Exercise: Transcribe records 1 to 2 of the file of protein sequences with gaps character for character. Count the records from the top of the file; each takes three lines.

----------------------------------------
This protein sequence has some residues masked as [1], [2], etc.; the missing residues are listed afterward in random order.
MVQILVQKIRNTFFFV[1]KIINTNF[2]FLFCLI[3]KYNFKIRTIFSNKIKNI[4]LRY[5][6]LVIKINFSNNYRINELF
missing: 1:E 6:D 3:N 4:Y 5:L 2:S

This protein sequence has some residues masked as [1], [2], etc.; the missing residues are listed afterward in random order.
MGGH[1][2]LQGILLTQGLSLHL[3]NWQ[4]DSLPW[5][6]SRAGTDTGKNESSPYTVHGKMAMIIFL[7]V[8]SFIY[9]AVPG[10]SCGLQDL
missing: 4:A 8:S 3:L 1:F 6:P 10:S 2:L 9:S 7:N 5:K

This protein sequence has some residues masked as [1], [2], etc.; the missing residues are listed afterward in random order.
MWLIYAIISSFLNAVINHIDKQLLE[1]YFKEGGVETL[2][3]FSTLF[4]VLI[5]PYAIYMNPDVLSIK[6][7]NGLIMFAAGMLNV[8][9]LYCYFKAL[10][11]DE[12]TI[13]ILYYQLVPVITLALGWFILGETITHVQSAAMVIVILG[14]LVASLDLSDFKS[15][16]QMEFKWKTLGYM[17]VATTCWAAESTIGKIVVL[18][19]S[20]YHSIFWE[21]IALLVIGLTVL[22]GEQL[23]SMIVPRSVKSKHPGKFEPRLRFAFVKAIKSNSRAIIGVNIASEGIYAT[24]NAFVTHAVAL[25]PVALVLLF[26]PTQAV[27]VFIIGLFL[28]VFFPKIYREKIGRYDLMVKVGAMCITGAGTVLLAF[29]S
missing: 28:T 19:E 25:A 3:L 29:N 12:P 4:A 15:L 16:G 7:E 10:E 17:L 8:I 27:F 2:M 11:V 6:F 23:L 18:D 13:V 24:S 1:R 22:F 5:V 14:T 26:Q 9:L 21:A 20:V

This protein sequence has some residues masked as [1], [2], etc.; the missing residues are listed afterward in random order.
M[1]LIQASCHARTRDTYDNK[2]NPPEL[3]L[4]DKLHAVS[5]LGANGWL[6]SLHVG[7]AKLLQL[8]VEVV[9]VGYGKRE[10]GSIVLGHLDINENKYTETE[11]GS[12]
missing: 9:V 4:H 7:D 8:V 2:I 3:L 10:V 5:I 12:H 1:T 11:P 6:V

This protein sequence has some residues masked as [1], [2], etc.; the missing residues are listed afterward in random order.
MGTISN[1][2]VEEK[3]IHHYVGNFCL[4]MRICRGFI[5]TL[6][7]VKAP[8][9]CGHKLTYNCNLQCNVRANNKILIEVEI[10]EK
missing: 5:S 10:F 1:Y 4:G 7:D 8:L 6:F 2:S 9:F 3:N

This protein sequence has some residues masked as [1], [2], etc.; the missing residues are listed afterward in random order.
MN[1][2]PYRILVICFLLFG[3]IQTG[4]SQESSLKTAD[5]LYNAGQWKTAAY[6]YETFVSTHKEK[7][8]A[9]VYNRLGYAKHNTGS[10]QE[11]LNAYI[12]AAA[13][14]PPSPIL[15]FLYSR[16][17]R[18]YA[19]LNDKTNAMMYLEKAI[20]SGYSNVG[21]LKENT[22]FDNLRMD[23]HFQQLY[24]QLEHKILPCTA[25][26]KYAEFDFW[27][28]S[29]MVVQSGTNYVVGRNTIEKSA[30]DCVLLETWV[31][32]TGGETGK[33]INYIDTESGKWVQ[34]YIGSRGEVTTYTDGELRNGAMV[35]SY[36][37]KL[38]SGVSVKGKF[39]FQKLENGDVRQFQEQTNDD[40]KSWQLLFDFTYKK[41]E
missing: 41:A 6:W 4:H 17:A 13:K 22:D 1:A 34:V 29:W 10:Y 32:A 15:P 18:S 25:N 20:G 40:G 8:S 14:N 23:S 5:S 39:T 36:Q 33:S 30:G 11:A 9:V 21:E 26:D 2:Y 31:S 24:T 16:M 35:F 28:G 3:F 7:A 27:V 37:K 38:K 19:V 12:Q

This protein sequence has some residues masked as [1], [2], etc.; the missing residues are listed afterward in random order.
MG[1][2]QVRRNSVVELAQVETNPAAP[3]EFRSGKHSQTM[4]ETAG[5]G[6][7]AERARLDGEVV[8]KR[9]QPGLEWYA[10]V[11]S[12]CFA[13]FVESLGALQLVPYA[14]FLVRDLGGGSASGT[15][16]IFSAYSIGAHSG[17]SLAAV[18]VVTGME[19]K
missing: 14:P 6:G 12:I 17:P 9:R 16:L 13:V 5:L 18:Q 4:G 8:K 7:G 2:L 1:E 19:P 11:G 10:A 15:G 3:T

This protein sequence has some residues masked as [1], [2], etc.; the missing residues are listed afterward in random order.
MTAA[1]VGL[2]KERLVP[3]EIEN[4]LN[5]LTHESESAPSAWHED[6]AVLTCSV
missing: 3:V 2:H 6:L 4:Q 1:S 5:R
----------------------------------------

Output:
This protein sequence has some residues masked as [1], [2], etc.; the missing residues are listed afterward in random order.
MVQILVQKIRNTFFFV[1]KIINTNF[2]FLFCLI[3]KYNFKIRTIFSNKIKNI[4]LRY[5][6]LVIKINFSNNYRINELF
missing: 1:E 6:D 3:N 4:Y 5:L 2:S

This protein sequence has some residues masked as [1], [2], etc.; the missing residues are listed afterward in random order.
MGGH[1][2]LQGILLTQGLSLHL[3]NWQ[4]DSLPW[5][6]SRAGTDTGKNESSPYTVHGKMAMIIFL[7]V[8]SFIY[9]AVPG[10]SCGLQDL
missing: 4:A 8:S 3:L 1:F 6:P 10:S 2:L 9:S 7:N 5:K